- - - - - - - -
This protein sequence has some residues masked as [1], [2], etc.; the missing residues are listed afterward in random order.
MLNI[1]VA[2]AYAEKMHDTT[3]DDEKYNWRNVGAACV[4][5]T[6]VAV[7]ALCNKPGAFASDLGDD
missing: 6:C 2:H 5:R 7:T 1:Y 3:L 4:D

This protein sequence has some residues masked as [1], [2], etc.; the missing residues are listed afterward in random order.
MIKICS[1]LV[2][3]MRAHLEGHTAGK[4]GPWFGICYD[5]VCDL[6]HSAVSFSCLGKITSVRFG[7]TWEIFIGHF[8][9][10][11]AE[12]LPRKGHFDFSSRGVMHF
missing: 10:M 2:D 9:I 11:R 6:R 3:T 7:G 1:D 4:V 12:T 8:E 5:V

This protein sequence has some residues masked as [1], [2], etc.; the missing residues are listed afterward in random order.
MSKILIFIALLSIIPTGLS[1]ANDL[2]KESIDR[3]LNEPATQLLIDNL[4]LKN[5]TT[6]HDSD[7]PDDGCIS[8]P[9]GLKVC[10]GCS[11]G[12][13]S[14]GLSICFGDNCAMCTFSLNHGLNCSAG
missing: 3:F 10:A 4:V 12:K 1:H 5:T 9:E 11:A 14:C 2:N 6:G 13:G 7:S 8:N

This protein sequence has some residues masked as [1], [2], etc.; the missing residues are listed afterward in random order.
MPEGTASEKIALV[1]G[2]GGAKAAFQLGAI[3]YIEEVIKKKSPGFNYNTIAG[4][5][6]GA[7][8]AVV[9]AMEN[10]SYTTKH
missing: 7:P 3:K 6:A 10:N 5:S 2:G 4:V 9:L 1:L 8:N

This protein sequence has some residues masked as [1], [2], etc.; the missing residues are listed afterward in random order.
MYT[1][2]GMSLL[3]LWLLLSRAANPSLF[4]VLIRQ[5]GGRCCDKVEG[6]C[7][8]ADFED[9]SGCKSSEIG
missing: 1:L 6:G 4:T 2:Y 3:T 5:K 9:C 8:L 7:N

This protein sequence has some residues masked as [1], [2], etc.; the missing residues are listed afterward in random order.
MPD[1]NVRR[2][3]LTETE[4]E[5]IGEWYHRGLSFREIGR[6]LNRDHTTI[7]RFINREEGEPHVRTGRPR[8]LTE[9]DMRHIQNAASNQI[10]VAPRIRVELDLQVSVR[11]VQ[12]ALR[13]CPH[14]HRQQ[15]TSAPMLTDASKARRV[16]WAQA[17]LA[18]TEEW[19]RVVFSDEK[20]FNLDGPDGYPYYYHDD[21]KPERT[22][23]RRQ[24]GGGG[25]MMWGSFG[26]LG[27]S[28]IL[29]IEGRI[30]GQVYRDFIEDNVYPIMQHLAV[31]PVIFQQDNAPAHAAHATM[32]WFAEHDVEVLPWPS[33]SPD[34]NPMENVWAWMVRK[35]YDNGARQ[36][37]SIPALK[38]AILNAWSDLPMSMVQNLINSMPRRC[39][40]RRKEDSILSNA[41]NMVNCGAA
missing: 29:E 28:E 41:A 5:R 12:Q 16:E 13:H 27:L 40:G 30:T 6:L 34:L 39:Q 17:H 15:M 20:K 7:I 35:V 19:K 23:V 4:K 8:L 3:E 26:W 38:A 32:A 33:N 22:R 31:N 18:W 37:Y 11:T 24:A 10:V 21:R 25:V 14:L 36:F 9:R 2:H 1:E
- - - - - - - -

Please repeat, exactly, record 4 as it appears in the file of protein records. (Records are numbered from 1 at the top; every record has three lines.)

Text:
This protein sequence has some residues masked as [1], [2], etc.; the missing residues are listed afterward in random order.
MPEGTASEKIALV[1]G[2]GGAKAAFQLGAI[3]YIEEVIKKKSPGFNYNTIAG[4][5][6]GA[7][8]AVV[9]AMEN[10]SYTTKH
missing: 7:P 3:K 6:A 10:N 5:S 2:G 4:V 9:L 1:L 8:N